by Mike Masnick

The Company That Spyware Built

from the try,-try-again dept

Claria is still trying to refine its image and its business model. A year and a half ago they started threatening anyone who called their software spyware and then changed their name to Claria to avoid the negative stigma associated with the Gator name. While they tried and failed to go public last year, they're still trying to clean up their image. This would be a good thing, as their image needs cleaning up... except it still seems somewhat sketchy. They're outlining a detailed plan to basically do targeted advertising arbitrage. Here's how the plan works: they buy super super cheap run of site leftover ad inventory from large publishers for next to nothing. Then, they turn around and resell that ad space as much more costly, highly targeted ad space, and clean up on the difference. How can they do this? Well, thanks to the fact that their application is already installed on so many computers, they have all this data about how and where people surf. This is the part that the article sort of glosses over. Because they've been able to get this... hmm... let's call it "monitorware" on so many computers (often without the owners of said computers knowing about it), they're in a position to do this. So, this isn't so much "cleaning up their act," as leveraging their past misdeeds (installing an app that records what you do and sends it back to their servers without adequately revealing to the end user what was happening) to make themselves look like a more legitimate business. That, in some ways, seems much, much worse. In the past, attempts at similar offerings have met with outrage from users who don't feel comfortable being targeted in this manner. It's not clear why Claria thinks it'll be fine this time.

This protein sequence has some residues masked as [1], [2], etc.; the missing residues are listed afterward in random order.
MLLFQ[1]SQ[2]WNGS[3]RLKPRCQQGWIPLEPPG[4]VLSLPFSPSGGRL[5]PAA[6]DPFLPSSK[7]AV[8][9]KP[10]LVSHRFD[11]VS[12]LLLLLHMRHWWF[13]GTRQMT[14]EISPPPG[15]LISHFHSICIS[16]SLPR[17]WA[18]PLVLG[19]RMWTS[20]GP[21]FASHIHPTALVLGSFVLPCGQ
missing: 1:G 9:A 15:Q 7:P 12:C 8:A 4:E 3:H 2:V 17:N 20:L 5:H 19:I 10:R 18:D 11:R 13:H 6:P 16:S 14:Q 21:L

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  1. icon
    Mike (profile), 15 Feb 2005 @ 11:20am

    Re: Cleaning Up?

    Claria/Gator " doings " ARE NOT news.
    Its a thinly designed marketing campaign to get sites like Techdirt to feed us their swill.

    What was news was CNET claiming this was them cleaning up their act, which the post here was trying to show was not the case at all. I find it hard to believe that Claria thinks the post written here is good for "marketing" since it basically picks apart why what they're doing is bad...

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